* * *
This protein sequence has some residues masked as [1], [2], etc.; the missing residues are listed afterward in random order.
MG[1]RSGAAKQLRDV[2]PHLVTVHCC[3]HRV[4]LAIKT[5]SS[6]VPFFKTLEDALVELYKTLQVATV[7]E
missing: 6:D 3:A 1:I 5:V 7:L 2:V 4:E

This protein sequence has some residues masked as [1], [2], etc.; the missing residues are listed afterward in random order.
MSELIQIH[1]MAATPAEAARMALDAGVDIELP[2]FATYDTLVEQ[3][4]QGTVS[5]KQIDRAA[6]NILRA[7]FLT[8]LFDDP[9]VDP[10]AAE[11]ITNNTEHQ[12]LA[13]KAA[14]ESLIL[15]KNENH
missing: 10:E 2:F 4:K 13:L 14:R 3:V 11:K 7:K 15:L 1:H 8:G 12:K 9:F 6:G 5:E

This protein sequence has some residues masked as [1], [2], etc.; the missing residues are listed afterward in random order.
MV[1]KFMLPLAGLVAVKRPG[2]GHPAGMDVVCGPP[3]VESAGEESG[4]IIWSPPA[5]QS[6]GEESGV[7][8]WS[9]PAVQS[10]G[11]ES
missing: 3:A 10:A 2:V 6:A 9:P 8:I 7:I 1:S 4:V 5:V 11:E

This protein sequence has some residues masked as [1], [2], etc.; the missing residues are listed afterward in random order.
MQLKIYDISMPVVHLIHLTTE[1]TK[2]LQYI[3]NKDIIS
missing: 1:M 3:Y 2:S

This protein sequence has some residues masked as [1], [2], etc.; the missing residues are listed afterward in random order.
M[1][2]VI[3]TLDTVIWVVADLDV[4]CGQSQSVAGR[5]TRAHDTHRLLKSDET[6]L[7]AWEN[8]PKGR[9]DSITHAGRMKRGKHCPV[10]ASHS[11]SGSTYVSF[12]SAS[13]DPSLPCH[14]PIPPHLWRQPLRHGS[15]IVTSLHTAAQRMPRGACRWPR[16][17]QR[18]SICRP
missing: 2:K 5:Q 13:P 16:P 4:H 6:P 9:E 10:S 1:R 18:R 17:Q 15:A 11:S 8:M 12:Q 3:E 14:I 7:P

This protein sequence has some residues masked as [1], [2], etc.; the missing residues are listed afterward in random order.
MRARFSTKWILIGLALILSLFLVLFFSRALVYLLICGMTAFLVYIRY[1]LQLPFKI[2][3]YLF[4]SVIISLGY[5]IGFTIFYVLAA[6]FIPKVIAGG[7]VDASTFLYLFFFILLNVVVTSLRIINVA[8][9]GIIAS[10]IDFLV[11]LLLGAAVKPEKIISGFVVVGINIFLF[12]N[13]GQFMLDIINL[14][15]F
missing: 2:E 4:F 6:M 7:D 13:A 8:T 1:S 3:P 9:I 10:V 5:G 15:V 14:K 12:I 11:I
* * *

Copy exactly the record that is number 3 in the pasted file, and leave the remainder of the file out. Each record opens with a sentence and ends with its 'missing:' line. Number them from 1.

This protein sequence has some residues masked as [1], [2], etc.; the missing residues are listed afterward in random order.
MV[1]KFMLPLAGLVAVKRPG[2]GHPAGMDVVCGPP[3]VESAGEESG[4]IIWSPPA[5]QS[6]GEESGV[7][8]WS[9]PAVQS[10]G[11]ES
missing: 3:A 10:A 2:V 6:A 9:P 8:I 7:I 1:S 4:V 5:V 11:E